As business people, we have to evaluate the ROI (Return On Investment) of everything, even free stuff. It seems like everything these days is free – free apps, free trials, free versions, even doing-it-yourself is free – but is it really free?
We work with numerous businesses that have outgrown their single outsourced IT guy and one of their complaints is the inefficiencies of the IT guy’s recommendations, especially the free stuff. How could free be so bad?
Types of Free(dom)
- Ads – Many websites with free tools and good content are littered with ads that make it difficult to read the content or get to the tools you want to use without being forced to watch a 30-second commercial.
- Shallow Functionality – Apps love this tactic; they offer you a free version of the application with limited capabilities so it doesn’t do everything you want unless you upgrade to the full version. They even tease you by showing all the features, but they gray out the premium features.
- Loss Leader – Some applications, like Adobe Reader, are useful and I refer to these programs as “gateway drugs” because you need to upgrade to get more resources. Loss leaders are different than software that grays out the “good stuff” because Adobe Reader is a standalone application that works without additional upgrades.
- Trial Period – This one is a two-sided sword. It is great to try a program before you buy it and I highly recommend doing that if you’re sincerely considering purchasing something. Some people love free so they constantly use free trials, create new accounts with different email addresses, and switch to different tools to use their free trials.
In most cases, you get what you pay for because free has too many headaches and wastes a lot of time in my opinion. When evaluating a company’s workstations, I look for computers to have less than three free applications (Acrobat Reader, Chrome, and Java) because the more free programs I see, the more problems I expect in supporting that company.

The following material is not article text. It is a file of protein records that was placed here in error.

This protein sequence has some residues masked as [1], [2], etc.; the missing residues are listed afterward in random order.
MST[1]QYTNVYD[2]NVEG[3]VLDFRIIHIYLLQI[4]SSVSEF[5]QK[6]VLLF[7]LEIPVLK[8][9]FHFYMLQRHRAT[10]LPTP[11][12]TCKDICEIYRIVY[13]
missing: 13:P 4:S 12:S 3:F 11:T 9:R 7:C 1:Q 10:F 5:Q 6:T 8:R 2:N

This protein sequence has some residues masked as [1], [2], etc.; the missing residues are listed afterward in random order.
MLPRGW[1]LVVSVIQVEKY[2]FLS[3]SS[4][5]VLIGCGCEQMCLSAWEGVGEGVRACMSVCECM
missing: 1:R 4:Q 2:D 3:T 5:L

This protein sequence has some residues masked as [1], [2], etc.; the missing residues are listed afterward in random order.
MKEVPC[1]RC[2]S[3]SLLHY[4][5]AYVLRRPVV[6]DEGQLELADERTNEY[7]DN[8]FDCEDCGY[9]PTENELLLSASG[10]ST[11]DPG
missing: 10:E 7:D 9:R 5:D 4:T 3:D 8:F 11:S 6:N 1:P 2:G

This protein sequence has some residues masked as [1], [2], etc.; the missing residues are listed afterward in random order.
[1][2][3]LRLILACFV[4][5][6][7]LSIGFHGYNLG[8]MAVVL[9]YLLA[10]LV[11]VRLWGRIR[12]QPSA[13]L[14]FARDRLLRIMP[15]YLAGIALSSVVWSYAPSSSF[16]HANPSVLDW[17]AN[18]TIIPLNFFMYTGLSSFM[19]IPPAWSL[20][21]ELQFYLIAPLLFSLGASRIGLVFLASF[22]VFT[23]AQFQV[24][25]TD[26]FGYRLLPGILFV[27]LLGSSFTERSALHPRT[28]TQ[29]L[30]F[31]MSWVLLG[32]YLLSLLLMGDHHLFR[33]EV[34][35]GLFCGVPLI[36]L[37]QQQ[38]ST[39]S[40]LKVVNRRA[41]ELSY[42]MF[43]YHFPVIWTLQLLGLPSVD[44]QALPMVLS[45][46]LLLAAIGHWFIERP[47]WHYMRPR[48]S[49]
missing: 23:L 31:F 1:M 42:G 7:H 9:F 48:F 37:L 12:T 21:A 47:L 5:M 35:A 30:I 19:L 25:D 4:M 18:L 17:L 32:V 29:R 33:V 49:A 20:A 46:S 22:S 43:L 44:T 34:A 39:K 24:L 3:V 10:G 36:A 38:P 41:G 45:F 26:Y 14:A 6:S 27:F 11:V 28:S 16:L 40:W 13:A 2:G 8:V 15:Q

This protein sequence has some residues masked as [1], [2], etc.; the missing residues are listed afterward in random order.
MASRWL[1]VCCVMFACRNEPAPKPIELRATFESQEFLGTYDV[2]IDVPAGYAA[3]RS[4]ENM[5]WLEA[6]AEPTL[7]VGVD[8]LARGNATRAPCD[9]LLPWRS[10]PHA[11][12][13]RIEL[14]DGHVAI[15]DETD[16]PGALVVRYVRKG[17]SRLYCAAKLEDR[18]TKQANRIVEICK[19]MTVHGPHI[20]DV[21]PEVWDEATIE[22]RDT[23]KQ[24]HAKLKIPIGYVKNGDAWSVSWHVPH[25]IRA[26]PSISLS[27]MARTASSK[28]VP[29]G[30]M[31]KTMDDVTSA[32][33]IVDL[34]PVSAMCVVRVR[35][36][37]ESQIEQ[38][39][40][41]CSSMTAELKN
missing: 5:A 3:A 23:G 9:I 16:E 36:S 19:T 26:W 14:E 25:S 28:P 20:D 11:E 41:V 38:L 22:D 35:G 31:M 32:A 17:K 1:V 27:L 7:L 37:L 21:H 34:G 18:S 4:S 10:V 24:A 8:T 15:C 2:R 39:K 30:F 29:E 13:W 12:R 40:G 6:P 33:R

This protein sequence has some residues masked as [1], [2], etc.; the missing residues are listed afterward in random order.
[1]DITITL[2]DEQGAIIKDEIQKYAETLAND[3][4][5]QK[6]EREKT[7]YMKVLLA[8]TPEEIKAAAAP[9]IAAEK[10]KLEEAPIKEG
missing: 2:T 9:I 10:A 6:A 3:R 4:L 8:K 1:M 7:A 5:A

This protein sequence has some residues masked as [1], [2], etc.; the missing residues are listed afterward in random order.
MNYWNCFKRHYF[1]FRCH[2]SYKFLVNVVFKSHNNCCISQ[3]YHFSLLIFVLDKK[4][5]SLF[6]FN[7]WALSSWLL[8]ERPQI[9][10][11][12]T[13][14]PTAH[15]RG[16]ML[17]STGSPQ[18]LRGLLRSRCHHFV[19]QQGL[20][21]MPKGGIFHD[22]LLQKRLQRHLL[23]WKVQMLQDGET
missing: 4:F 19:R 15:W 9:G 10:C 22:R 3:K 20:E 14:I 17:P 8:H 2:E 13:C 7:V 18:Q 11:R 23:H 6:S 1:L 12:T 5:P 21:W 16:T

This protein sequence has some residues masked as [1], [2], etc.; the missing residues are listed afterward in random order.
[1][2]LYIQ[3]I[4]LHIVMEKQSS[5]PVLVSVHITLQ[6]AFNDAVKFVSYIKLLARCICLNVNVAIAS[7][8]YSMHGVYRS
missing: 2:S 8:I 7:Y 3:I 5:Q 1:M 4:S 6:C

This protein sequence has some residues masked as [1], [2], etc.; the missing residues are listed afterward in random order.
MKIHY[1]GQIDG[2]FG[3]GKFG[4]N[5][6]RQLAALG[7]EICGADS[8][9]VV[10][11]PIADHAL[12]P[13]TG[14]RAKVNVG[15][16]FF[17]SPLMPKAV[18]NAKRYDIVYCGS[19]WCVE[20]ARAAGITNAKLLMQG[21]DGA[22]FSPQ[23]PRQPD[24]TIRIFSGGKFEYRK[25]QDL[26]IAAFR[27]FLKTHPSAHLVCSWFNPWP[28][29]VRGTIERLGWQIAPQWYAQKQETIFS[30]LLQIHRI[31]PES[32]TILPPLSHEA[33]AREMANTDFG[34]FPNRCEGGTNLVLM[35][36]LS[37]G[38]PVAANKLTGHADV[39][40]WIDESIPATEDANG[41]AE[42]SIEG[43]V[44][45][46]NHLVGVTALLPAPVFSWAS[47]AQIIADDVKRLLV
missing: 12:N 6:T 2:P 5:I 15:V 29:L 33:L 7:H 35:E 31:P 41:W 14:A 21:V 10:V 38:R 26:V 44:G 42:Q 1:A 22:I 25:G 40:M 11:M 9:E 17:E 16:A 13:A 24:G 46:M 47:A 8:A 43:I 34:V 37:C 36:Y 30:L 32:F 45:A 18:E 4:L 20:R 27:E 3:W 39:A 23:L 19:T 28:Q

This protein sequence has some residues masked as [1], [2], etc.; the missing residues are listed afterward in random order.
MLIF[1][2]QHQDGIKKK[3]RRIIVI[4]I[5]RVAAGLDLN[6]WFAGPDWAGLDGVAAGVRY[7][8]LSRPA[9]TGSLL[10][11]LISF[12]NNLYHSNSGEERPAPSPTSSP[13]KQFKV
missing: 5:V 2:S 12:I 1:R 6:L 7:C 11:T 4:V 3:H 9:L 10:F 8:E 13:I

Expenses From the Freebies
- Mo’ Apps, Mo’ Logins – Because that free app is limited in its functionality, you need to use multiple apps which is inefficient and time is money.
- Complicated Reporting – Since the plethora of free apps in your toolkit don’t communicate with each other, reporting is difficult, not as comprehensive as you’d like, and very time consuming.
- Frequent Switching – If you regularly use up trial periods and switch to a different tool, you’ll find a steep learning curve and the cost of converting adds up to more than purchasing the tool outright.
- No Automation – We’ve seen a consolidation of applications and an increase in connectors between multiples applications like Zapier, and free versions usually do not have the “hooks” or APIs to allow it to talk to other applications which forces you to manually enter and export data.
- No Updates – Many developers do not update the free versions of their software, which can be a huge cyber security risk.
- No Support – Besides not updating the program, developers do not support free users (some have limited support for trial users).
- No One to Blame – When you aren’t paying for something it is hard to complain about it, so you have no one to point your finger at when things go wrong.
- Cost of Maintenance – The cost for your IT team to support these freebies adds up because there is no standardization, no updates, no support, no automation, and the cost to switch tools is a time burden.
The biggest challenges with free is the inefficiencies and it is the difference between being proactive and preventing problems, and being reactive and troubleshooting the problems. In business, you want to avoid problems, not just correct them as they appear because each problem means there is a delay and a cost associated with it.
I’m not saying these free resources aren’t useful. Some of them like Acrobat Reader, Google Analytics, and Java are great, but they lead into other things like your web browser (e.g. Chrome) defaulting to Google as your preferred search engine instead of Bing. I’m saying that you have to look at the total cost of ownership to evaluate the ROI and in the vast majority of cases, free has a more expensive ROI.
Keep in mind, “There ain't no such thing as a free lunch.”